Thursday, March 1, 2012

On Andrew Breitbart's Death

I might as well just change the title of this blog to "Andrew Sullivan is often wrong." (Which puts him ahead of Megan McArdle, who is always wrong.)

See, Andrew Breitbart died at only 43 years old, but what a full life he had, trying to sabotage ACORN and Shirley Sherrod and anyone or thing that seemed liberal. Sullivan's posts on this matter have been to say that Breitbart was a fallible political actor (which is a tragedy that we should all feel bad about) and that we shouldn't forget to advance some sympathy towards him as a human being.

Which is all well and good, but this isn't Sullivan being generous--it's Sullivan covering up one particular truth about Breitbart (in public life, he was a jerk) with another truth that Sullivan says is more important. (Oh, Breitbart is human; oh, Breitbart loved pop music.)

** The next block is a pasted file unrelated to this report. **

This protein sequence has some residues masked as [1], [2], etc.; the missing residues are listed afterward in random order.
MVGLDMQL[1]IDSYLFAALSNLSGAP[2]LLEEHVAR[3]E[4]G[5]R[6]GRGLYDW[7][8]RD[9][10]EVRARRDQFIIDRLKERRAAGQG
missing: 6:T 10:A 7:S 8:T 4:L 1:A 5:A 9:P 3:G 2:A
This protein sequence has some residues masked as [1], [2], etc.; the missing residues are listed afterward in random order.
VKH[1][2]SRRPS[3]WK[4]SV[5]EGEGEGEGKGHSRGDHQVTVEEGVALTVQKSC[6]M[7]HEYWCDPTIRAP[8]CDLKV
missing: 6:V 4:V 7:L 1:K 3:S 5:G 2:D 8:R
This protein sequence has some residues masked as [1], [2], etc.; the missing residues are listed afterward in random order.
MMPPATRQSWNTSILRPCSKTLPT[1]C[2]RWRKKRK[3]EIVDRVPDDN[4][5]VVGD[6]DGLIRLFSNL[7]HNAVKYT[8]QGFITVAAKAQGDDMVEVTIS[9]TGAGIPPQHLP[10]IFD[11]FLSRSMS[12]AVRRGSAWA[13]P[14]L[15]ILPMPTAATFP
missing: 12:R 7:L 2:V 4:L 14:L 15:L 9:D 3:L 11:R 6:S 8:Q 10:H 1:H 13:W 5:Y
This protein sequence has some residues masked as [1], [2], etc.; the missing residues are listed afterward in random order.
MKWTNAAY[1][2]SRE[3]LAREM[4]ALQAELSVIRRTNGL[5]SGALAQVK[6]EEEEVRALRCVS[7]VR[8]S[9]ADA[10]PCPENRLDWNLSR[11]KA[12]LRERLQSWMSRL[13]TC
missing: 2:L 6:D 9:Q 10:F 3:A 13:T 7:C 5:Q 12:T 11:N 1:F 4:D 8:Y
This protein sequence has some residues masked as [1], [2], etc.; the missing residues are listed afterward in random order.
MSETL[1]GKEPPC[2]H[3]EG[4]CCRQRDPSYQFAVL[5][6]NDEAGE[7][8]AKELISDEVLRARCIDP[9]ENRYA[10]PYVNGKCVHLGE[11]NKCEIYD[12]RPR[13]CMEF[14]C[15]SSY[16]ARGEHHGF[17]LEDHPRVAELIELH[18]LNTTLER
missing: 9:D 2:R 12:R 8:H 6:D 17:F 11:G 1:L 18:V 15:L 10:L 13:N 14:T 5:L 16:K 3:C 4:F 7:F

I agree with Sullivan, that it is surprising and sad to think about Breitbart's sudden death when we consider him as a private person. But as a public figure, I can't consider his death as a tragedy. (Not all surprises are tragic.) Breitbart did enormous damage to the political discourse, and we're better off without him.

(Or rather, Breitbart took part in that damaging. He surely wasn't alone.)

Also, do you ever notice Andrew Sullivan always wants us to extend sympathy towards the single powerful person; but when it comes to airing questions of racial superiority, Sullivan never wonders if there's anything unsympathetic about it?

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